You are totally ignoring the other side of the balance sheet for the United States Government. It's assets (land, mineral rights, other property, taxing authority) far outstrip the comparatively small "debt".

Schaefer Light

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Re: What comes after the ACA?
« Reply #1997 on: April 18, 2017, 11:17:29 AM »
Surely people on these forums wouldn't approve of spending more than their income year after year.

Please don't tell me you've made the obvious mistake of equating a household's budget with the US government's budget.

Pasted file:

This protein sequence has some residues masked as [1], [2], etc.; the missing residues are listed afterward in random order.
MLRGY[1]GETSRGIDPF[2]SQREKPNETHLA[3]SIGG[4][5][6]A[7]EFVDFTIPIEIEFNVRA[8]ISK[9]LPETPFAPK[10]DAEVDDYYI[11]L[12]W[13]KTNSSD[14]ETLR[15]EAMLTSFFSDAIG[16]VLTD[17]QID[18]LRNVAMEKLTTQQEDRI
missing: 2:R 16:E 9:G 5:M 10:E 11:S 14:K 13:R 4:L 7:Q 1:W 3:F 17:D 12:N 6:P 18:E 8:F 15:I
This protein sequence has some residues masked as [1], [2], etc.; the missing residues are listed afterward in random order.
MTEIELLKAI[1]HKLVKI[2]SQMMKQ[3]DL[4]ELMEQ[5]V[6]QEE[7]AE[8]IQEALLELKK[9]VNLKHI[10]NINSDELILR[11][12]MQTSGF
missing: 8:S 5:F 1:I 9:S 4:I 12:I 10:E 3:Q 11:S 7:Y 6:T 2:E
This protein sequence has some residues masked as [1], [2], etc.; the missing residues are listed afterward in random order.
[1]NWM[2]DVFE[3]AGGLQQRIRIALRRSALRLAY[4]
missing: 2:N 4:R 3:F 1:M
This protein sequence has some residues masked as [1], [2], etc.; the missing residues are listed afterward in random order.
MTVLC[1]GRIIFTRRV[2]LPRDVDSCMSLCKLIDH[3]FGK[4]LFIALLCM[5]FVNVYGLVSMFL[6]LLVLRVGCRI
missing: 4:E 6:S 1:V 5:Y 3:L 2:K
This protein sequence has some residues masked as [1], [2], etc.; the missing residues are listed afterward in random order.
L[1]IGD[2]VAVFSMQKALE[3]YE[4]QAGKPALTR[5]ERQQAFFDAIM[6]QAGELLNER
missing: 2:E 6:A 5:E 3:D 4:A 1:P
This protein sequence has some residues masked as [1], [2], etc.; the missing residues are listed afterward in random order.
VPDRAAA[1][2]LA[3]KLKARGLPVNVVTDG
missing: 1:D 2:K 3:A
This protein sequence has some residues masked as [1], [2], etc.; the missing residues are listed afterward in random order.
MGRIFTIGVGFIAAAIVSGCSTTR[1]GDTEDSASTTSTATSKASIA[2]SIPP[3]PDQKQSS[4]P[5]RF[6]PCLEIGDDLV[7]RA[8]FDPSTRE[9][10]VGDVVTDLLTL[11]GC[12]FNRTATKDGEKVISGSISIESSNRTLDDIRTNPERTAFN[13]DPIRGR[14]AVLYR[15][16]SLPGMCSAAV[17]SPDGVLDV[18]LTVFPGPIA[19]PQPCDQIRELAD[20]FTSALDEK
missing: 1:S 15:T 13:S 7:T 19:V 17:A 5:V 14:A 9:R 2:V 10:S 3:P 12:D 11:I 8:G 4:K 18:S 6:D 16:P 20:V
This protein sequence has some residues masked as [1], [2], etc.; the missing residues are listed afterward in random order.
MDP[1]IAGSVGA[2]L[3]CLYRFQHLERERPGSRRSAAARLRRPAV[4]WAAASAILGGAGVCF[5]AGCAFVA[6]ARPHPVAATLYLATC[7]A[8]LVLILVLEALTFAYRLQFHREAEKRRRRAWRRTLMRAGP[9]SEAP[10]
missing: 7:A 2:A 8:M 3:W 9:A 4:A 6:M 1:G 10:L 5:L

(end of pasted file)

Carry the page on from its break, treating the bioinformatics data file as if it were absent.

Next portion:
Those two situations are only similar if the household can manufacture unlimited amounts of money, which they can not only spend but also sell to other households at a premium.

I wish the same were true of the government.  Taking away its ability to print as many dollars as it wants/needs would be a huge step in the right direction.

Schaefer Light

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Re: What comes after the ACA?
« Reply #1998 on: April 18, 2017, 11:18:28 AM »
Here's my evidence - www.usdebtclock.org - all $19.8 trillion of it. 

Surely people on these forums wouldn't approve of spending more than their income year after year.  And people on this forum nearly always approach things from the spending side (i.e. cut expenses) versus the revenue side (i.e. bring in more money).  I happen to think our government should take the same approach.